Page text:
“Write every day” is a piece of advice that writers hear a lot. I also assume a lot of writers get sick of this advice making them feel guilty for missing a day. It’s not very good advice, but I’m kind of going to defend it, just a little bit.
The thing is, I used to absolutely abhor that advice. It made me so mad, mostly because it made me feel terrible for not measuring up. Some days, I just don’t want to write. I have always taken that advice the wrong way, though. I thought it meant to write for at least an hour and to write something meaningful toward a bigger project. I thought it meant to sit down and get super serious about what you were working on every single day.
Then, I started journaling. I have never been good at keeping up with a journal because I always get so precious with it and I want to fill it with only the best of my writing so inevitably I always give up, but I changed my journaling mindset. I realized journaling is just for thoughts. It’s not for my most prized stories and poems. Those usually start off in a word document on my computer anyway. No, journaling is for quick notes and observations. When approached like this, writing is very easy to do every day.
I will add to that, that some writing is also better than no writing.
Now, I defend the advice "write every day" which plagues and torments writers. In fact, I would extend the advice to non-writers, too.
For as long as I can remember I have had a habit of watching television in the mornings and for as long as I can remember I have wanted to break that habit, but I would always come up with some excuse. I used to feel like it helped me to ease into and adjust to the day and that every time I tried to stop the habit I had an off day. I used to think that it didn’t matter whether I did it or not because it was only a half hour of my morning. I used to think it was just a thing that I did and oh well. That was until I started journaling.
Don’t get me wrong, on weekends or over breaks I’ll still delight in watching some television while I eat my breakfast, but I always journal after the show is over, even if it’s just a short paragraph. During working weeks, I journal while I drink my coffee and I don’t miss the noisy chatter of the television at all. I have grown to appreciate the silence of the mornings and the time to jot down my thoughts. Journaling has become the activity I need to ease into and adjust to the day.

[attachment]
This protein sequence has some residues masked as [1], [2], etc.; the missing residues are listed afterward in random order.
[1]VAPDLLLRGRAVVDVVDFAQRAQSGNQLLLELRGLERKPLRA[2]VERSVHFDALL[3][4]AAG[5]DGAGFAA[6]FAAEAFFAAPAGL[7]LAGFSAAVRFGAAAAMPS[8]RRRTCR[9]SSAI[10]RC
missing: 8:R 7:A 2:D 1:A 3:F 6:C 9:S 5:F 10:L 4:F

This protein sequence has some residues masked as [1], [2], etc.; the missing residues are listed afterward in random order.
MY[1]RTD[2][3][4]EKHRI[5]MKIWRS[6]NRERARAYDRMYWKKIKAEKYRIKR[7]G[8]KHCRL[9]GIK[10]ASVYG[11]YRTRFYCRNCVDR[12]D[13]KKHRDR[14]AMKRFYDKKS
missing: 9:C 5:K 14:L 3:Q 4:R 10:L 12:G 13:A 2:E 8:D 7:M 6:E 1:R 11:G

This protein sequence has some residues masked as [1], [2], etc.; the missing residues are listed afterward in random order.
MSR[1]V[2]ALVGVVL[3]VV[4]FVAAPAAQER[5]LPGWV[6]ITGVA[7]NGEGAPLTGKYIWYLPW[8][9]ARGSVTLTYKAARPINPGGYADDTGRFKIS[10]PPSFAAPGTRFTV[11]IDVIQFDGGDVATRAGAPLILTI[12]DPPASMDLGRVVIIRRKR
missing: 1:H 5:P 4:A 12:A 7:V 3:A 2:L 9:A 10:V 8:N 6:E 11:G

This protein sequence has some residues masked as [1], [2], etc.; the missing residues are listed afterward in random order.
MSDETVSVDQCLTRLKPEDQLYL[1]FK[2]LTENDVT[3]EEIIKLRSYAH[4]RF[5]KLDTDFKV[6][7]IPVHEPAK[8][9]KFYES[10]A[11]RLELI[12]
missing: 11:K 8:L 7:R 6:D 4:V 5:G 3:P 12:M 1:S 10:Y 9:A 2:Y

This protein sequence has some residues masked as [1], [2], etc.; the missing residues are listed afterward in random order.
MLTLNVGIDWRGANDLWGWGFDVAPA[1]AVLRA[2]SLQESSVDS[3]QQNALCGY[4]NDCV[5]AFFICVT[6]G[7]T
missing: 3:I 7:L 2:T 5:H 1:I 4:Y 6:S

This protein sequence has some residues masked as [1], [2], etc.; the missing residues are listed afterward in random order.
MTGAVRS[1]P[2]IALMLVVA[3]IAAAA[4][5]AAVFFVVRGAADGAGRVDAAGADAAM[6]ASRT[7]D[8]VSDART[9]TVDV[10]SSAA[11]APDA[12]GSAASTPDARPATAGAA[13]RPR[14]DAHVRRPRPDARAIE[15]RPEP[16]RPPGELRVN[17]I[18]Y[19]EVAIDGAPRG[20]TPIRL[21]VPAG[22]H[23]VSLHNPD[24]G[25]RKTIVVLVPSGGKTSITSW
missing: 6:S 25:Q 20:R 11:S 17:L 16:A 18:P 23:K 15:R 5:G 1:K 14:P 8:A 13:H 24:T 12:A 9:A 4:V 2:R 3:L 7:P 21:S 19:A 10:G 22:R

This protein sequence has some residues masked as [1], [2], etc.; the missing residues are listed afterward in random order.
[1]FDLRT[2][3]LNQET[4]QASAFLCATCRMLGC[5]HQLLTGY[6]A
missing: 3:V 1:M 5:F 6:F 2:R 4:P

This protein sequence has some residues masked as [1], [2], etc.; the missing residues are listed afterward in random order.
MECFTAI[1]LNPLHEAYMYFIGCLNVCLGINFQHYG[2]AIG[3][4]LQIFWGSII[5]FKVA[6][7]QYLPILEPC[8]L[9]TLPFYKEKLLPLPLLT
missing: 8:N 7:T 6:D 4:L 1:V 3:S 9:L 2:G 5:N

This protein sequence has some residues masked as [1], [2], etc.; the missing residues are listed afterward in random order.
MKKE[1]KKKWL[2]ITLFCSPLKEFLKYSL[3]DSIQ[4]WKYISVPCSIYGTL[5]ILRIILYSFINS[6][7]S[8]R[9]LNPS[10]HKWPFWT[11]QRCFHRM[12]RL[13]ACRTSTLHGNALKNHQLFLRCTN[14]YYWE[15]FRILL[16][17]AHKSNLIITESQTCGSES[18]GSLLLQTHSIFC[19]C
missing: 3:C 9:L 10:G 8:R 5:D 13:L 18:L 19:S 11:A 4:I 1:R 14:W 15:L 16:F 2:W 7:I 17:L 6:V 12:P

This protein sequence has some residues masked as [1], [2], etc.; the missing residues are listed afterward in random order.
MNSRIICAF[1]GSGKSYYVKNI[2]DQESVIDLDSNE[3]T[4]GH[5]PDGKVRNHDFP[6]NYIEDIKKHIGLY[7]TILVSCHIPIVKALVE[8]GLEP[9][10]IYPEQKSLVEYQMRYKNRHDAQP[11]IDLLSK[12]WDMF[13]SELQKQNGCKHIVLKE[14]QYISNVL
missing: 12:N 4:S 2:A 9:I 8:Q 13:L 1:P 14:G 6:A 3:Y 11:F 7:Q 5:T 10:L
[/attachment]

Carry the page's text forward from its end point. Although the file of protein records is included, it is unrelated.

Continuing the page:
Some days, all I write is the things that I’m grateful for or what great book I finished the night before, but the magic is in the habit, not the end result.
I’ve been journaling for four months now, and it has officially replaced my morning TV watching habit. It didn’t take four months to get here, but it did take at least two months. At first, I was really excited about my new habit, then I became disenchanted and wanted to quit, but I didn’t. I kept going until the thought of not journaling in the morning felt uncomfortable.
While being able to write every day has been fruitful, the best thing that has come out of journaling, for me, is the process of self-evaluation and discovery. I’ve been using the bullet journal method and have been finding a lot of different journaling prompts and activities to fill my pages. I’ve created a Mood Tracker,
a plan to overcome depressive episodes, a Gratitude Log,
challenges to work on anxiety and depression, a “Things I Am Good At” page, and a Life Balance wheel.
As you can see from the photos, I’m not that precious with this journal. I’m not trying to create art. Instead, I’m learning about myself in a way that has no-pressure of goodness or intrigue attached. It’d be easy to feel pressure because I see some pretty amazing bullet journals online and a lot of people do approach bullet journals as art, but I have approached this journal as a process and not a product. It’s a space just for me and that mindset has made all the difference.
The benefits of journaling have been such that I can't imagine suddenly not doing it. My writing has improved since I've begun writing nearly every day. I feel more confident in the craft and more invested in my own vision. Moreover, I'd say, I have felt quite a shift in my overall mood and my ability to cope with stress since I started journaling. As an example, the other night I started having some negative thoughts about myself. We’d just been to the in-laws where my husband was the center of everyone’s attention. I mean, it was his family. I just have a tendency to feel like no one ever thinks I have anything interesting to add to the conversation. My husband has a fascinating career so my stories pale in comparison and I feel like his family just assumes I’ve got nothing going on in my life except supporting him, so I started to withdraw and feel insignificant. Normally, I’d let those thoughts invade completely to the point of madness, but instead I told myself that just because others don’t always recognize the worth of my work doesn’t mean there isn't any. I told myself that I am significant and I do matter. And you know what, I actually believed it.
Journaling isn’t some magic cure. It’s not like creating a better habit around writing and my ability to think better about myself and overcome negative thoughts has been solely hinged upon whether or not I journal, but I do believe that it has been a big factor in my triumphs over these elements in my life because I've used the journal to be more curious about who I am and keep myself accountable to maintaining better habits overall. It has become a daily practice not only in writing, but in both accepting and challenging myself.